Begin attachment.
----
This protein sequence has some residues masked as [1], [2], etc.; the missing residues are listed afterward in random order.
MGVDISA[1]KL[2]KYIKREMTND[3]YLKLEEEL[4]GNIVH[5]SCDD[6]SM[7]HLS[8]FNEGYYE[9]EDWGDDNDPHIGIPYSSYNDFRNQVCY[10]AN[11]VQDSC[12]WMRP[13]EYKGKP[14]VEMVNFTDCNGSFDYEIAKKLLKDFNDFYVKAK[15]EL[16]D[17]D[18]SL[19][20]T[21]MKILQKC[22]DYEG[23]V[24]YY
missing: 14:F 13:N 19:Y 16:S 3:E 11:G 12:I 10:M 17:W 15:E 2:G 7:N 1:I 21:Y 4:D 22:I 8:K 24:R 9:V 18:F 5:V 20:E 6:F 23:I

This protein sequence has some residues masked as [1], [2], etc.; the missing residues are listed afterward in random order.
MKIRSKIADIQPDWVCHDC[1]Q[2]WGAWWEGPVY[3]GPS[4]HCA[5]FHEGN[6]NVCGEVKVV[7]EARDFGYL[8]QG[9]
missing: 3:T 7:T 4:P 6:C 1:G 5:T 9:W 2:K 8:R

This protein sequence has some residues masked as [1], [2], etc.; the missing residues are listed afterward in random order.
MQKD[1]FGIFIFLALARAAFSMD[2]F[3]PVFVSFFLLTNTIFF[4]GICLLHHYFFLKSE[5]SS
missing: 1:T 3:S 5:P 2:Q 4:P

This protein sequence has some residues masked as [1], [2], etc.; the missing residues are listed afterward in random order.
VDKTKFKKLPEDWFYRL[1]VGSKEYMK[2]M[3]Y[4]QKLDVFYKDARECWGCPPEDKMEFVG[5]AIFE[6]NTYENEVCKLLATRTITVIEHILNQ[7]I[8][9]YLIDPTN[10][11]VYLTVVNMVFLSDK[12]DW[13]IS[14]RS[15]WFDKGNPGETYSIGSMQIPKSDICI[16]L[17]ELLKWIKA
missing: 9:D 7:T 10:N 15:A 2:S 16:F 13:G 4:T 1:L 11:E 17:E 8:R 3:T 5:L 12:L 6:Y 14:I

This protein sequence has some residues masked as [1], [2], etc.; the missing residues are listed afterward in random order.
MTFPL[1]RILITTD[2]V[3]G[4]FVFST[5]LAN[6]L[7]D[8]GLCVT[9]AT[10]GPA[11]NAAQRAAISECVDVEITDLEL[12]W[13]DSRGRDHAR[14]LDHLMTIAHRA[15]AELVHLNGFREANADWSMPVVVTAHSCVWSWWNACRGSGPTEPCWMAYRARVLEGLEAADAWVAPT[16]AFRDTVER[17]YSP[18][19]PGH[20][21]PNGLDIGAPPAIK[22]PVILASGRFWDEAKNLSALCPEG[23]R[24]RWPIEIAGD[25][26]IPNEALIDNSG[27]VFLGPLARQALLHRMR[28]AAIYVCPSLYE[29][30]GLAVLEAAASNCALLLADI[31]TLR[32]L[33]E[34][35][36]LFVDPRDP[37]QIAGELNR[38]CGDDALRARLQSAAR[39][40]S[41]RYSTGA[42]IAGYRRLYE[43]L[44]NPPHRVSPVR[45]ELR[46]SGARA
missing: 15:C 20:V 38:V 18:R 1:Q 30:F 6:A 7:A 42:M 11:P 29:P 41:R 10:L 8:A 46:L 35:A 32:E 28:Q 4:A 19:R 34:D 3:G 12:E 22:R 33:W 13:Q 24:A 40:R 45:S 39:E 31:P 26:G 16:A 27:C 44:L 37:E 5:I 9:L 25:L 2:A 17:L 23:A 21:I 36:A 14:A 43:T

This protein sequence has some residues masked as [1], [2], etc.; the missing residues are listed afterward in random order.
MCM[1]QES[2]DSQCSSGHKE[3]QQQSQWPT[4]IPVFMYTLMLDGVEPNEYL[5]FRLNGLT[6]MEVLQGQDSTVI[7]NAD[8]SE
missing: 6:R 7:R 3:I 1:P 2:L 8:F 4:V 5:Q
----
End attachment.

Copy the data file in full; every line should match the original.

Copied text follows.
This protein sequence has some residues masked as [1], [2], etc.; the missing residues are listed afterward in random order.
MGVDISA[1]KL[2]KYIKREMTND[3]YLKLEEEL[4]GNIVH[5]SCDD[6]SM[7]HLS[8]FNEGYYE[9]EDWGDDNDPHIGIPYSSYNDFRNQVCY[10]AN[11]VQDSC[12]WMRP[13]EYKGKP[14]VEMVNFTDCNGSFDYEIAKKLLKDFNDFYVKAK[15]EL[16]D[17]D[18]SL[19][20]T[21]MKILQKC[22]DYEG[23]V[24]YY
missing: 14:F 13:N 19:Y 16:S 3:E 11:G 12:I 10:M 17:W 15:E 2:G 7:N 1:I 21:Y 4:D 22:I 8:K 24:R 9:V 18:F 5:V 20:E 6:F 23:I

This protein sequence has some residues masked as [1], [2], etc.; the missing residues are listed afterward in random order.
MKIRSKIADIQPDWVCHDC[1]Q[2]WGAWWEGPVY[3]GPS[4]HCA[5]FHEGN[6]NVCGEVKVV[7]EARDFGYL[8]QG[9]
missing: 3:T 7:T 4:P 6:C 1:G 5:T 9:W 2:K 8:R

This protein sequence has some residues masked as [1], [2], etc.; the missing residues are listed afterward in random order.
MQKD[1]FGIFIFLALARAAFSMD[2]F[3]PVFVSFFLLTNTIFF[4]GICLLHHYFFLKSE[5]SS
missing: 1:T 3:S 5:P 2:Q 4:P

This protein sequence has some residues masked as [1], [2], etc.; the missing residues are listed afterward in random order.
VDKTKFKKLPEDWFYRL[1]VGSKEYMK[2]M[3]Y[4]QKLDVFYKDARECWGCPPEDKMEFVG[5]AIFE[6]NTYENEVCKLLATRTITVIEHILNQ[7]I[8][9]YLIDPTN[10][11]VYLTVVNMVFLSDK[12]DW[13]IS[14]RS[15]WFDKGNPGETYSIGSMQIPKSDICI[16]L[17]ELLKWIKA
missing: 9:D 7:T 10:N 15:A 2:S 16:F 13:G 4:T 1:L 11:E 17:E 8:R 3:T 5:L 12:L 6:Y 14:I

This protein sequence has some residues masked as [1], [2], etc.; the missing residues are listed afterward in random order.
MTFPL[1]RILITTD[2]V[3]G[4]FVFST[5]LAN[6]L[7]D[8]GLCVT[9]AT[10]GPA[11]NAAQRAAISECVDVEITDLEL[12]W[13]DSRGRDHAR[14]LDHLMTIAHRA[15]AELVHLNGFREANADWSMPVVVTAHSCVWSWWNACRGSGPTEPCWMAYRARVLEGLEAADAWVAPT[16]AFRDTVER[17]YSP[18][19]PGH[20][21]PNGLDIGAPPAIK[22]PVILASGRFWDEAKNLSALCPEG[23]R[24]RWPIEIAGD[25][26]IPNEALIDNSG[27]VFLGPLARQALLHRMR[28]AAIYVCPSLYE[29][30]GLAVLEAAASNCALLLADI[31]TLR[32]L[33]E[34][35][36]LFVDPRDP[37]QIAGELNR[38]CGDDALRARLQSAAR[39][40]S[41]RYSTGA[42]IAGYRRLYE[43]L[44]NPPHRVSPVR[45]ELR[46]SGARA
missing: 15:C 20:V 38:V 18:R 1:Q 30:F 6:A 7:A 42:M 11:P 29:P 41:R 10:L 8:A 46:L 35:A 32:E 28:Q 4:A 19:R 34:D 3:G 12:E 22:R 33:W 13:Q 24:A 40:R 45:S 39:E 31:P 26:G 16:A 27:C 44:L 37:E 5:I 9:L 25:L 2:A 17:L 23:A 21:I 36:A 14:A 43:T

This protein sequence has some residues masked as [1], [2], etc.; the missing residues are listed afterward in random order.
MCM[1]QES[2]DSQCSSGHKE[3]QQQSQWPT[4]IPVFMYTLMLDGVEPNEYL[5]FRLNGLT[6]MEVLQGQDSTVI[7]NAD[8]SE
missing: 6:R 7:R 3:I 1:P 2:L 8:F 4:V 5:Q